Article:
While on the topic of leather, this is also a great time of year to invest in a discounted leather jacket. Wool and cotton blazers are also fantastic buys during sale season. A tailored blazer will add class to any look granted you buy it a little loose.

Quality denim is also a staple best bought on sale, but there is no use in wasting money on the wrong size. Your body is one consistent entity, not a set of legs with a torso on top. If pants fit your bottom but suffocate your midsection into love handles, they do not fit.

This year, follow the store’s size chart and buy the jeans created for your measurements. Or buy a size slightly too big and take them to one of the thousands of tailors around Lebanon, who will adjust them for less than $10.

A favorite piece of advice from Ayah Ajam, a Lebanese-American stylist, is to invest in quality lingerie.

It feels good to know you look good from the base layer to the top, her rationale goes. What better time of year to do that than sale season – it’s not like lacey underwear is in danger of becoming passé.

For guys, this is a great time of year to buy a suit for the slew of weddings coming this summer. They are marked down as much at 70 percent. Menswear, fortunately for guys, has a staying power women’s fashion does not. Slim cut with a bow tie is the way to go.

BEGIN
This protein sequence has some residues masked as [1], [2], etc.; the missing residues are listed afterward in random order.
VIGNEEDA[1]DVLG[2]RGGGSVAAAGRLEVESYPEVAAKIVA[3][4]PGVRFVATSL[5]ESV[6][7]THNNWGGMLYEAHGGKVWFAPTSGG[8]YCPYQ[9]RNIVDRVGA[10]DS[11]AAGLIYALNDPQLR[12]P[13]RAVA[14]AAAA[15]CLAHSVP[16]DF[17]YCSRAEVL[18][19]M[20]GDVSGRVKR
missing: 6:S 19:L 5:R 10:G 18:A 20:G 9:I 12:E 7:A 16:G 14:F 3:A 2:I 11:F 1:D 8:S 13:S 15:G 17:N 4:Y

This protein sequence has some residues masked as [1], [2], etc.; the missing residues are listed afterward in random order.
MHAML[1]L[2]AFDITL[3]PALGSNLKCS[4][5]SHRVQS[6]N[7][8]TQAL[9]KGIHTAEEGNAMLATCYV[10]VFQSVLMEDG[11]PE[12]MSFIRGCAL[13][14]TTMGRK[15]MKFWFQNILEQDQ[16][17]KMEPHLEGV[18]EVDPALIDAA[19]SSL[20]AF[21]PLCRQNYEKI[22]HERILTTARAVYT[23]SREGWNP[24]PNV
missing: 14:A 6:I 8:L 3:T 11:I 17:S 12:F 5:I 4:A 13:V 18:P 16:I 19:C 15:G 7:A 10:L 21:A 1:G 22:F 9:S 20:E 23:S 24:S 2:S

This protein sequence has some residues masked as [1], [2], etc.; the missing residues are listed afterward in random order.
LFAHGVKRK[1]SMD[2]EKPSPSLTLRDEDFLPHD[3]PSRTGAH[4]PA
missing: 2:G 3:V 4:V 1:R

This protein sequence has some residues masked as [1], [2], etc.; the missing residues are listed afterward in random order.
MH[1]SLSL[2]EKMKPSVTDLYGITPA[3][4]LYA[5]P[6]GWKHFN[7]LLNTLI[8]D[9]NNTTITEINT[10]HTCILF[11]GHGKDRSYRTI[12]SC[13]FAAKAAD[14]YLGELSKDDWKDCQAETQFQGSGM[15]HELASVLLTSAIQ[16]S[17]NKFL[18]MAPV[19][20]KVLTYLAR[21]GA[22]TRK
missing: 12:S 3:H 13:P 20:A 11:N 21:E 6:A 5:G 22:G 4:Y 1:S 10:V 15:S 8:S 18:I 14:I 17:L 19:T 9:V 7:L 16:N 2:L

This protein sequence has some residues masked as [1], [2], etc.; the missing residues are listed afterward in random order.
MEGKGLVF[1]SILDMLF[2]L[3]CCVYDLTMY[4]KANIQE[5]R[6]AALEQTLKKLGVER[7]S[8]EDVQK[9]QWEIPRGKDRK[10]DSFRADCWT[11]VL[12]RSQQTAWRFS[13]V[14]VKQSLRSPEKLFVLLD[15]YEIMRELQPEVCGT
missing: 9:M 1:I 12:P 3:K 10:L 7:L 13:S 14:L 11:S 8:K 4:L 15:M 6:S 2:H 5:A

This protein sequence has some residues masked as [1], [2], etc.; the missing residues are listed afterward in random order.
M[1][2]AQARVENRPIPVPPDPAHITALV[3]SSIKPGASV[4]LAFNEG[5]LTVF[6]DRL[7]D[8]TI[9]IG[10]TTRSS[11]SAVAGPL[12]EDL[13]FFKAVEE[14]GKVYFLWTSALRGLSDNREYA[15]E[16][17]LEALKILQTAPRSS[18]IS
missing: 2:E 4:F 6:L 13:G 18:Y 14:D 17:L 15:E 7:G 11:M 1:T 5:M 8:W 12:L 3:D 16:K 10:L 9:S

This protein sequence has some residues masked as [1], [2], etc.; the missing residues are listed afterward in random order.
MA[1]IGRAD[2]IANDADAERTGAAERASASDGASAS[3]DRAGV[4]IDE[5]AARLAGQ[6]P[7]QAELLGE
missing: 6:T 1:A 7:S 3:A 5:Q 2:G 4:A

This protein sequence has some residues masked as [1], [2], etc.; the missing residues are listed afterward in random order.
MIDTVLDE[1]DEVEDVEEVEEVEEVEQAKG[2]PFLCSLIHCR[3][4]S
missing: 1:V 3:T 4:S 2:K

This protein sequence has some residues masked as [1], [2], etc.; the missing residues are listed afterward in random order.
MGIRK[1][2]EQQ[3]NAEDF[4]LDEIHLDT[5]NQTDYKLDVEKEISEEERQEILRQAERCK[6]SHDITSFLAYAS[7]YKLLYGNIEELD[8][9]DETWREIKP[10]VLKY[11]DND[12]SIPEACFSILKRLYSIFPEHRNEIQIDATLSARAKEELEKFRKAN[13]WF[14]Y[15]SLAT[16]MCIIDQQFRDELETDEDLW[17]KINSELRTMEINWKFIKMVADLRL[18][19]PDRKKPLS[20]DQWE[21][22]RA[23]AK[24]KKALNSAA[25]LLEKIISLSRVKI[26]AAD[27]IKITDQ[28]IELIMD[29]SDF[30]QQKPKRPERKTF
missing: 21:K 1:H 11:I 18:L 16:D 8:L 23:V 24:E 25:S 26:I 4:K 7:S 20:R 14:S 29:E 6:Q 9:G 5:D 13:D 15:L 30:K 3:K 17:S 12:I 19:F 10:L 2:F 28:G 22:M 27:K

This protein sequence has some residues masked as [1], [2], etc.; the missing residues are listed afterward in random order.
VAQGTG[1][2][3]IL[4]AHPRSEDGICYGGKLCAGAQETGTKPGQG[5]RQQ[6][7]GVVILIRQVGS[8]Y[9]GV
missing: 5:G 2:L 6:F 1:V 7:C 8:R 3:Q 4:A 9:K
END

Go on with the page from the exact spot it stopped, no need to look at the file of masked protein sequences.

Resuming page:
Lebanon, an idyllic country for rock climbers - [more]
By: India Stoughton
Date: 27 December 2013

BEIRUT: Elie Diab grunted with exertion, the muscles in his arms standing out as he hung from both hands, straining to lift his left foot up to shoulder level in order to place his heel on a small, blue knob of plastic protruding from an otherwise sheer wall. Once in position, he levered his body upward, chest glued to the wall as he reached higher for a distant handhold, eliciting a round of applause from an audience of climbers, family and friends. Lebanon is an idyllic country for rock climbers. The plethora of mountains, sea cliffs and sinkholes offers endless potential routes for enthusiasts of all levels, the temperate climate provides ample opportunity for outdoor sports throughout most of the year, and the scenery is stunning. It wasn’t until a few years ago, however, that climbing began to attract a Lebanese following.